In the pre-internet age, the difficulty in seeking new job opportunities via newspapers, phone calls, and word of mouth was quite difficult. Many officers, like myself, who were hired during the 1980’s remember a long and drawn out hiring process that involved driving to various police departments and filling out interest cards. This byzantine system resulted in officers remaining with their current agencies for most, if not all, of their careers. Further, local governments encouraged officers to remain by offering contractual pension promises that rewarded officers for their long-term commitment to a city. In doing so they saved millions in training costs, which in turn resulted in strong community ties and high quality policing. In fact, the historical record of San Jose police officer resignations has averaged just four officers per year until 2010.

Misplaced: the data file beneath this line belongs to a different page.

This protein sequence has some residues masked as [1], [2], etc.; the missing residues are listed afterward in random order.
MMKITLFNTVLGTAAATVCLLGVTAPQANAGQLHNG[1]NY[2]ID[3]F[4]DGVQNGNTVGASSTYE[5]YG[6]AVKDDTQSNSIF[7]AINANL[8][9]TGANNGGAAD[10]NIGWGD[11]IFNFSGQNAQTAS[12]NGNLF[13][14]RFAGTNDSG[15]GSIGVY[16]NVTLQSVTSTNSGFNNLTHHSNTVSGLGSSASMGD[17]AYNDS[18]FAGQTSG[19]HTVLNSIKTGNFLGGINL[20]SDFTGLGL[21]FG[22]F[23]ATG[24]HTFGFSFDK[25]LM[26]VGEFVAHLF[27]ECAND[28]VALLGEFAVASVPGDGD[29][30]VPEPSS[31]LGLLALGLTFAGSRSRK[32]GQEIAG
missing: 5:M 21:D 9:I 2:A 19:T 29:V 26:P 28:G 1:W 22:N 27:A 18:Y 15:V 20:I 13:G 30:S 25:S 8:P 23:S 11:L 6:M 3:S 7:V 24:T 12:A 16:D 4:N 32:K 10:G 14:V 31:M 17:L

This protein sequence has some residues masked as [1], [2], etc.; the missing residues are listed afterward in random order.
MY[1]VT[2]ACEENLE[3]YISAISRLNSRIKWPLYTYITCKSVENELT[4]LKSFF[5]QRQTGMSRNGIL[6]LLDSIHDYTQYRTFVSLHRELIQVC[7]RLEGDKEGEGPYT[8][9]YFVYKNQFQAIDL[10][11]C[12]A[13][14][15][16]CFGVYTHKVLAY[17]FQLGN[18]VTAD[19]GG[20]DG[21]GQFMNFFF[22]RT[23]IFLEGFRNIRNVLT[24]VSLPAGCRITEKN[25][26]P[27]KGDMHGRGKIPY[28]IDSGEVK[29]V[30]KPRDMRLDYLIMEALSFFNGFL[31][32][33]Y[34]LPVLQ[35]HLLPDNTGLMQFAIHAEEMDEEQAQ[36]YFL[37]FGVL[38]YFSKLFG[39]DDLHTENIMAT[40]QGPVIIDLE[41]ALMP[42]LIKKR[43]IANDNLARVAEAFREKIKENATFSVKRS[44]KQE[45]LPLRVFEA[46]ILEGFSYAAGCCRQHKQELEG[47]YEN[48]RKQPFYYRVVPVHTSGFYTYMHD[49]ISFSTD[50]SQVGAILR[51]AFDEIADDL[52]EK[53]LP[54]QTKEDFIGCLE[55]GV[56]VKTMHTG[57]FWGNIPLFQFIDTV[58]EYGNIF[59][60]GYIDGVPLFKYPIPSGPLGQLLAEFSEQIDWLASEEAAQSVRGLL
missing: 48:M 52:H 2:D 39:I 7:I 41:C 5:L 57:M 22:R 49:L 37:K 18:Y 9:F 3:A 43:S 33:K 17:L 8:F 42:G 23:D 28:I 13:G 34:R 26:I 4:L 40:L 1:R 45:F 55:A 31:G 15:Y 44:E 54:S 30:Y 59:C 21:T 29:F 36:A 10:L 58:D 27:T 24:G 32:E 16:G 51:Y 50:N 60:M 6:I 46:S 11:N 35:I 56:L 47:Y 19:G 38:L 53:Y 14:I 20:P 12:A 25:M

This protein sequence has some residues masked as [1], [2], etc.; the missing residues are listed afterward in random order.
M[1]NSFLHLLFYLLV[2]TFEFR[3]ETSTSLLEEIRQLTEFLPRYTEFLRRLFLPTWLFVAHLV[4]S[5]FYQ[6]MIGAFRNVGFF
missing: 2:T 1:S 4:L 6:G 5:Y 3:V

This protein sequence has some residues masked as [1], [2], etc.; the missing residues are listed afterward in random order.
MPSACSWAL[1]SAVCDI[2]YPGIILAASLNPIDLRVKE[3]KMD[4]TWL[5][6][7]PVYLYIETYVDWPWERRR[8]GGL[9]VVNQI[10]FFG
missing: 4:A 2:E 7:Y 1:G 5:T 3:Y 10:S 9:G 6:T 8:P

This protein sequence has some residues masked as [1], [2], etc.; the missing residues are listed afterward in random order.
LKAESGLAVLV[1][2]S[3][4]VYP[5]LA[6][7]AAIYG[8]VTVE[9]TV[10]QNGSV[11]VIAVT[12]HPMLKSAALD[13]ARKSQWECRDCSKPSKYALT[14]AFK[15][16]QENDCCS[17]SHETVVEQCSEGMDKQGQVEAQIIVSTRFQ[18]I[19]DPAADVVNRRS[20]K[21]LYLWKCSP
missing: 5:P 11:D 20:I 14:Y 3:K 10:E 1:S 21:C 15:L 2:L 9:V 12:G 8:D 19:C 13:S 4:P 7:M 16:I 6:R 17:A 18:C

Today, the advent of the Internet, social networking and an increased demand nationwide for highly trained officers, caused in part by retiring baby boomers, has changed everything. Unlike their predecessors, technology and a competitive labor market allows today’s officers to express their dissatisfaction to wage and benefit cuts—which in San Jose may exceed 46% of their gross income should Measure B ever be implemented—with their resignation. Over the last two years, instead of the historic four officer resignations per year, we now average a stunning 70 resignations per year.